But back to the Walther. The PPK/S isn’t what Walther designed originally to be a compact pocket pistol. That was the PPK or Polezeipistole Kriminal (police pistol criminal, or undercover cop). As we all know, James Bond was issued one in 7.65mm or .32 ACP. The PPK/S was an American version that was a little larger to meet some draconian gun laws for imported firearms. But the real PPK is now produced in this country, and that is okay. Go figure!
Walther’s PPK was the pocket pistol that started it all.
The PPK and the larger PP inspired many other popular pistols, among which was the Soviet Makarov. It was also the very early start of the larger-caliber concealed pistol, such as the P365 I just mentioned.
The most iconic long gun is perhaps the 1898 Mauser whose design was copied (and Germany was paid reparations after the war by the U.S. for copying a patented design) by the 1903 Springfield. The Mauser is a rugged battle rifle, but the early 1903 Springfield went beyond even that, to become a svelte bolt action with legendary balance and handling. As WWII was starting Springfield changed the design to give soldiers better sights and also to lessen the cost to manufacture. It was at that point that the magic was lost. Functionally the 1903A3 Springfield was the better rifle, but in handling it couldn’t hold a candle to the original 1903.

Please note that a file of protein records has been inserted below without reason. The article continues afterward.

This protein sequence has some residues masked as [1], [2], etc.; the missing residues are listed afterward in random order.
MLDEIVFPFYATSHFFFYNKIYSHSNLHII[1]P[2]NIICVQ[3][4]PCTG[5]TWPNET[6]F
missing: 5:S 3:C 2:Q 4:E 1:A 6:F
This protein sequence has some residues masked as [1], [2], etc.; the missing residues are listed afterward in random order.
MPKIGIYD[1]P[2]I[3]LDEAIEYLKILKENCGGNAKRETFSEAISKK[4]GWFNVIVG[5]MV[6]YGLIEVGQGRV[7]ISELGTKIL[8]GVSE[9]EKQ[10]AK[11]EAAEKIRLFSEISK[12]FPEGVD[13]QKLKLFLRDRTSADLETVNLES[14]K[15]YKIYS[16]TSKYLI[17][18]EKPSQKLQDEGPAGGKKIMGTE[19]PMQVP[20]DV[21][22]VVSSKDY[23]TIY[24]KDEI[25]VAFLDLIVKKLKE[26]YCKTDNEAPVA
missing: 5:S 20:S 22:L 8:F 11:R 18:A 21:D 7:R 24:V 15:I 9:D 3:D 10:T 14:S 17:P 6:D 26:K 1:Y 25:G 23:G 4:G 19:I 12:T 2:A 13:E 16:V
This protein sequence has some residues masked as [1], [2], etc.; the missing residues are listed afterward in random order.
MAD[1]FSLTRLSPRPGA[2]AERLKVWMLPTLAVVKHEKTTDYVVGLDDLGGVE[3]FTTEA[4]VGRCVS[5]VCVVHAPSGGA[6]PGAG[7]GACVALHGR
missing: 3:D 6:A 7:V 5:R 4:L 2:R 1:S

The M1 Garand
When the M1 Garand came out in the late 1930s with the promise to replace all the Springfields then in service, the Marine Corps clung tightly to their bolt-action rifles. Only after some time was spent with Garands did many jarheads grudgingly admit that it was the better battle rifle — but it never replaced the iconic feel of the original Springfield.
I can’t blame the Marines for how they felt, either, because while they awaited their Garands, many of them in the Pacific theater were forced to use the Johnson — an underdeveloped and ill-conceived semiautomatic battle rifle that couldn’t even carry a traditional blade bayonet because its barrel moved backwards to counter the rifle’s very heavy recoil.
Airgunners say they want an M1 Garand air rifle and I’m sure many believe they do, but how many really do, as in willing to pony up some serious cash, is the big question. The M1A that copies the civilian version of the M14 hasn’t met with a lot of enthusiasm. I think what airgunners really want is an airgun M1 Garand that is all steel and wood and weighs 10 pounds like the firearm, yet costs $150 or less. That can never happen.
In contrast to the Garand that had to fight its way into servicemen’s hearts, the M1 Carbine was a hit from the start. Oh, it was criticized for firing a low-power pistol cartridge, but give the choice between carrying the 5-pound carbine and the 10-pound Garand, the carbine won most often with troops that weren’t going directly into battle.
After WWII the M1 Carbine was so popular that millions of examples from more than 30 different makers were made, and it is still being made today. Can’t say that for the Garand, nor for the 1903 Springfield.
Airgunners have enjoyed the M1 Carbine since Crosman first brought out their iconic BB repeater in 1966. I have one that I cherish. But in my opinion Springfield Armory makes the best airgun M1 Carbine of all. It’s not cheap, but it’s reliable and hyper-accurate for a BB gun. When I need an accurate BB gun, that’s the one I reach for.
Yes, sometimes the designers get it so right that the design lives on long past them. The reason I made this report a Part 1 is because I expect you readers to tell me what I forgot to mention.